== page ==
Rainbow Seniors to focus on new and interesting programs for our 2017 meetings


Help Us Design the Year to Come

Some of the best programs we have had at our meetings came from suggestions provided by the members. (And it was clear right from our very first meeting in October 2015 that the members wanted an interesting program at all our meetings, with or without a potluck.)

So let’s do some brainstorming at our January 7 meeting and see what we come up with.

And while we’re at it, let’s celebrate the New Year over cookies — provided by Rainbow Seniors — and whatever other snacks you’d like to provide.

Berkshire Athenaeum
2nd floor conference room
Saturday, January 7
2 pm – 4 pm
For more information, contact Ed at 413-441-6006 or ed@rainbowseniors.org
(If you’re planning to attend the Four Freedoms rally beforehand, the rally will be held right at Park Square, a block and a half from where we meet. For info on the march and rally:  https://berkshireonstage.com/2017/01/01/berkshires-united-in-support-of-americas-four-freedoms/

“If I knew then what I know now…” October 18 in Williamstown


There’s something about our potluck lunches that fuels great conversations at our Williamstown gatherings. The next one is Tuesday, October 18 from noon until two at the First Congregational Church on Main Street, with a parking lot in the rear, just off of Chapin Hall Drive.

So after sharing lunch (be sure to bring a tasty contribution!) and catching up, the conversation will turn to our early days and the theme “If I only knew then, what I know now…” Our earlier years were fraught with both challenges and great possibilities, often both at the same time. We hope our LGBTQ friends and allies will understand that this conversation will work best if it is “just us”.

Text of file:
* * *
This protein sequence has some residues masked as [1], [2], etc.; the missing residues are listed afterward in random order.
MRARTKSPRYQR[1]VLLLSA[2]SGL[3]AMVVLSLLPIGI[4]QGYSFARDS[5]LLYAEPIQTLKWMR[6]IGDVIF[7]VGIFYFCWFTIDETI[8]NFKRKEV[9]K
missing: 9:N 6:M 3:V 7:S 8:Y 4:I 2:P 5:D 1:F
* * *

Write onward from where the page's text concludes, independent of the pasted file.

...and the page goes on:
For more information, call Ed Sedarbaum at 413-441-6006. Other meeting dates to jot down on your calendar:

Saturday, November 5 at the Berkshire Athenaeum in Pittsfield, 2-4pm. “What do you do to beat the winter blues?”

Thursday, November 17 at the First Congregational Church in Williamstown Noon-2pm – Early Thanksgiving Dinner

Saturday, December 3 at the Berkshire Athenaeum in Pittsfield 2-4pm. “How to talk to your doctor…”

If you are driving, please remember that if you park in the Williamstown church lot you will need a Temporary Parking sign that can be put on the dashboard of your car. These are available in the office for free. Be sure to use caution during the construction on Chapin Hill Drive.

In Pittsfield, the Berkshire Athenaeum has free parking.

Pittsfield Rainbow Seniors wowed by stories from Bill Finn, dancing with Vic Ziter

Bill Finn at the piano. Photo by Alex Reczkowski.
Bill Finn at the piano. Photo by Alex Reczkowski.

The July Pittsfield gathering of Rainbow Seniors on July 2 at the Berkshire Athenaeum in Pittsfield was truly a personal “show and tell” event that will be long remembered.

Show – Vic Ziter

The “show” part was led by member Vic Ziter who is a professional ballroom instructor as he introduced a whole bunch of Rainbow Seniors and guests to the simple basics of classic steps. Dancing with each of them, and then with each other, the dance was such fun it went into overtime. I participated for the first part, and then had the pleasure to watch my friends take to the floor, becoming ever more confident as they practiced.

Tell – William Finn

Bill Finn opened the meeting with his own show and tell. Tony winner, Pulitzer Prize nominee and creator of the Broadway shows Falsettos and the 25th Annual Putnam County Spelling Bee, Bill Finn is both a Pittsfield resident during the warmer half of the year, and the producing director of the Musical Theatre Lab at Barrington Stage Company.  During the winter he teaches at NYU. This fall his musical, Falsettos, is being revived by the Lincoln Center Theatre.

Finn spoke off-the-record, sharing much of his life on, off and backstage starting with Williams College and leading to the Great White Way. It seemed everyone in attendance had a question to hurl at him, and he swung right back with witty answers and an honesty that was – at times – breathtaking. To top off his act he pulled the cover off the Berkshire Athenaeum’s well-tuned piano and gave us a rendition of his latest ditty, a song written for his rabbi and synagogue in New York City.

A good time was had by all.